Posted: Wed 9th Oct 2019

Rise in free bus pass age won’t happen until 2022; Minister raises the possibility of flat bus fares

News and Info from Deeside, Flintshire, North Wales
This article is old - Published: Wednesday, Oct 9th, 2019

Yesterday, Economy & Transport Minister, Ken Skates (Lab, Clwyd South), provided AMs with an update on his plans for concessionary bus fares. ‌​‌‌‌​‌‌‍‌​‌‌‌​‌​‍‌​‌‌‌​‌​

Free bus pass scheme needs changes to remain sustainable ‌​‌‌‌​‌‌‍‌​‌‌‌​‌​‍‌​‌‌‌​‌​

The Minister acknowledged that while free bus passes have been a huge success since they were introduced in 2002, the increase in the number of over-60s as a proportion of the population has resulted in the cost of the scheme rising. ‌​‌‌‌​‌‌‍‌​‌‌‌​‌​‍‌​‌‌‌​‌​

47% of all bus journeys in Wales are made using free bus passes and there was a need to maintain a fair system that protects the independence of older people but at the same was sustainable. ‌​‌‌‌​‌‌‍‌​‌‌‌​‌​‍‌​‌‌‌​‌​

Alongside an increase in the eligibility age, other proposed changes include restricting free bus pass eligibility to those permanently resident in a Welsh local authority. ‌​‌‌‌​‌‌‍‌​‌‌‌​‌​‍‌​‌‌‌​‌​

“I appreciate that there will be concerns about these proposals, including what they mean for current pass holders. However, I would like to make it clear that any person who holds a concessionary pass at the time the changes to the law are made will not lose their entitlement to that pass in any circumstances….The changes….will not come into force before April 2022. Therefore, anyone who reaches the age of 60 before this date will not be affected by these changes.”
– Economy & Transport Minister, Ken Skates ‌​‌‌‌​‌‌‍‌​‌‌‌​‌​‍‌​‌‌‌​‌​

He also touched on bus pass renewal. Transport for Wales has received 210,000 online applications to date – though there was no apology for issues on the website within the first few days of applications opening as the issue has been revolved. ‌​‌‌‌​‌‌‍‌​‌‌‌​‌​‍‌​‌‌‌​‌​

Shadow Economy Minister, Russell George AM (Con, Montgomery), was concerned about the potential unintended consequences of the changes – such as reduced bus use, which could threaten the viability of some routes or lead to many over-60s going back to driving cars. ‌​‌‌‌​‌‌‍‌​‌‌‌​‌​‍‌​‌‌‌​‌​

He also raised the possibility of extending concessionary fares to the under-25s. ‌​‌‌‌​‌‌‍‌​‌‌‌​‌​‍‌​‌‌‌​‌​

The Minister said getting people out of buses was only part of the mix; the services themselves had to be reliable and that means using resources carefully. However, he then said something interesting: ‌​‌‌‌​‌‌‍‌​‌‌‌​‌​‍‌​‌‌‌​‌​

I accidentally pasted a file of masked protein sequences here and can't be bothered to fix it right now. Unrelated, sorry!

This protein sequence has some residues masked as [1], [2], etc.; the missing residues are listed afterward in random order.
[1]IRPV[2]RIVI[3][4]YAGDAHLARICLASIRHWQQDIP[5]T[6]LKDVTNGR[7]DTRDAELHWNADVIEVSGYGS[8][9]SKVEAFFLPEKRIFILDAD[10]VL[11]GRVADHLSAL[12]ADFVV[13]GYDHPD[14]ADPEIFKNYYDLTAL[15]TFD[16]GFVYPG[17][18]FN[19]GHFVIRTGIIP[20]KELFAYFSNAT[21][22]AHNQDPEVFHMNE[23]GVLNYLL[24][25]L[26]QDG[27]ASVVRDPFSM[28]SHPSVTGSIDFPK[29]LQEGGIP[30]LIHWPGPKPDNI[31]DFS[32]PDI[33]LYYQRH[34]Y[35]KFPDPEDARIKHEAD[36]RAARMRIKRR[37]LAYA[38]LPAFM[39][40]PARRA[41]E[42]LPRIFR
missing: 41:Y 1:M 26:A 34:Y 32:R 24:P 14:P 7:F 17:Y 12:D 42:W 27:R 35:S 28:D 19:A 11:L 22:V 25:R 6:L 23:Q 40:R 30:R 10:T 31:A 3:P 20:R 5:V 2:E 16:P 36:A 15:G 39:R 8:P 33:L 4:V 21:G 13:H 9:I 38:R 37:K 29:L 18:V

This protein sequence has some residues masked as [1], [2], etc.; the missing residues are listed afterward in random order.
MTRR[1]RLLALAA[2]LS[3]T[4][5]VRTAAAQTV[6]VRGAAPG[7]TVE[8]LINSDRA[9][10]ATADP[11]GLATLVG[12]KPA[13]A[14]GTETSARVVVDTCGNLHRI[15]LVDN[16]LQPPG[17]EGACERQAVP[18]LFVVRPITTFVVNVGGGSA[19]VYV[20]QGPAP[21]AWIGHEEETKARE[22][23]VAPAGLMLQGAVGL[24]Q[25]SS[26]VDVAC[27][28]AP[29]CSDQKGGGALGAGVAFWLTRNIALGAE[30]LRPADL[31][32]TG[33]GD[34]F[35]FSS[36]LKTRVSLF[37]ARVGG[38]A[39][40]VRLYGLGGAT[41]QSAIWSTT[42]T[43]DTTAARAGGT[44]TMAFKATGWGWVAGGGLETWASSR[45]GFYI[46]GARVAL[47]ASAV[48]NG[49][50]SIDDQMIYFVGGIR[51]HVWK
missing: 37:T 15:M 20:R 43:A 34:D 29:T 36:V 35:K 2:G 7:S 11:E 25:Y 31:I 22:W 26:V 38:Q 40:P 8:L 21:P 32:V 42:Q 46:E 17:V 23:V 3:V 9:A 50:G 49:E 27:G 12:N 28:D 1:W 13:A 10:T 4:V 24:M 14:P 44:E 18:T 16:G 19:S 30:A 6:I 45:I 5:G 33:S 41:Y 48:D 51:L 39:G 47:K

“My view is that a flat, fair fare of a minimal amount – for example, £1 per journey anytime anywhere across Wales – would incentivise people sufficiently to leave their cars at home if they know that they’re going to get from A to B quicker than they would in a car.”
– Economy & Transport Minister, Ken Skates ‌​‌‌‌​‌‌‍‌​‌‌‌​‌​‍‌​‌‌‌​‌​

Widespread concerns ‌​‌‌‌​‌‌‍‌​‌‌‌​‌​‍‌​‌‌‌​‌​

“Transport for Wales messed up on this one, because they should’ve provided us with a briefing in advance and also to people who work in public services in our libraries, so that we knew that this change was coming, rather than having members of the public telling us what was going to happen, which certainly happened to me on 10th September.”
– Jenny Rathbone AM (Lab, Cardiff Central) ‌​‌‌‌​‌‌‍‌​‌‌‌​‌​‍‌​‌‌‌​‌​

Rhun ap Iorwerth AM (Plaid, Ynys Môn) said the website problems caused a great deal of distress. It was all well and good saying that people had until December to renew their passes, but that’s not how people worked. Constituents have been worried they would lose their pass and wanted to get it done quickly. ‌​‌‌‌​‌‌‍‌​‌‌‌​‌​‍‌​‌‌‌​‌​

The Minister repeated that the Transport for Wales website is fixed. He was confident all applications will be processed by the end of the year. ‌​‌‌‌​‌‌‍‌​‌‌‌​‌​‍‌​‌‌‌​‌​

“….(The Older People’s Commissioner) has put out quite robust opposition to you moving the age from 60 to 65. And just some of the reasons….it will have a significant impact on older people, it does run the risk of increasing loneliness and isolation, and also every pound spent on concessionary fares returns at least £2.87 in benefits for older people, their communities and local economies.”
– Janet Finch-Saunders AM (Con, Aberconwy) ‌​‌‌‌​‌‌‍‌​‌‌‌​‌​‍‌​‌‌‌​‌​

Turning to the Minister’s suggestion of flat fares, Mike Hedges AM (Lab, Swansea East), called for a trial in a local authority area, but also questioned the “data protection” reasoning behind the change in smartcards. ‌​‌‌‌​‌‌‍‌​‌‌‌​‌​‍‌​‌‌‌​‌​

The Minister said the new card would, in the future, enable them to be used anywhere in the UK if free travel schemes were introduced across the UK. He cited the ArrivaClick system in Liverpool as a fare structure he would like to emulate. ‌​‌‌‌​‌‌‍‌​‌‌‌​‌​‍‌​‌‌‌​‌​

Keep up to date with what is going on in the Senedd via ‌​‌‌‌​‌‌‍‌​‌‌‌​‌​‍‌​‌‌‌​‌​

Spotted something? Got a story? Send a Facebook Message | A direct message on Twitter | Email:

Latest News

  • Saltney: Houses evacuated and bomb squad in attendance
  • Roadworks in and around Flintshire this week
  • Wales leads the UK in supporting adopted children’s life stories

  • More...

    Saltney: Houses evacuated and bomb squad in attendance


    Roadworks in and around Flintshire this week


    Wales leads the UK in supporting adopted children’s life stories


    Proposed ‘Future Wales Charter’ places youth interests at core of governance


    Healthcare, Housing and More: Key Considerations for Britons Looking to Start a New Life in Malta


    Landmark RAF Sealand housing development sees show homes open


    Flintshire Council implements byelaw to regulate skin piercing


    Rio Brazilian Steakhouse set to arrive in Chester in June


    World Blood Cancer Day: Rhod Gilbert urges 17–30-year-olds to help patients with blood cancer